Recently, the Library and Archives Canada Discover Blog had a chance to interview documentary photographer Martin Weinhold about some of his photographs of Canadians at work, held in Library and Archives Canada’s collection.

Kenwyn Bertrand, I, worker.

Kenwyn Bertrand, I, worker. MIKAN 3842771, e010934568

  1. These photographs are part of a larger series. In just a few words, please tell us what series this is and what inspired it?
  2. The photographs are part of the “WorkSpace Canada” collection, a long-term project that still is a work in progress. The project’s goal is a general description of the world of work in Canada in the early 21st century; a kind of visual inventory centred around the human aspect of labour, work and action. The idea for this photographic documentary was triggered in 2005 when I read Hannah Arendt’s book “The Human Condition.”

    Kenwyn Bertrand, II, worker.

    Kenwyn Bertrand, II, worker. MIKAN 3842782, e010934567

  3. Please tell us why you chose to take three different photographs of the same subject?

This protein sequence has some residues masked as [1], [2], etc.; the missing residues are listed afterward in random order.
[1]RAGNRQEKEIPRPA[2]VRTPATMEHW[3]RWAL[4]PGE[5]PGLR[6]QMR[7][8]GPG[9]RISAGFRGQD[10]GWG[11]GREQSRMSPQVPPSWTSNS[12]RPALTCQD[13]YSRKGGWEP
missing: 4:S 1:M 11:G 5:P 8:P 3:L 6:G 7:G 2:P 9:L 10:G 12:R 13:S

4. I wanted to introduce Kenwyn Bertrand, a worker at a car shredder yard in Hamilton, Ontario, with a threefold approach: giving the viewer a notion of the work environment and the activity happening there, as well as showing a facet of his individual personality. This pattern is the general approach for the “WorkSpace Canada” series.

    When I came to the car shredder yard I had a kind of production schedule already in mind. From previous visits and observations I knew the so-called picking shacks were one part of the operation, and I knew they were a must in the overall description of the place. I wanted to visually translate what it was like being on shift there. Kenwyn and I discussed what would be important for me to photograph and what wouldn’t. For Kenwyn, being at his workplace meant this repeated waiting for the copper parts among the rubbish on the conveyor belt—the whole reason his job existed. Then there was the locker room, the place where every shift began and ended. And the only possible place for a portrait. Although for privacy we had to wait until every worker from Kenwyn’s shift had left.

    Kenwyn Bertrand, III, worker.

    Kenwyn Bertrand, III, worker. MIKAN 3842786, e010934566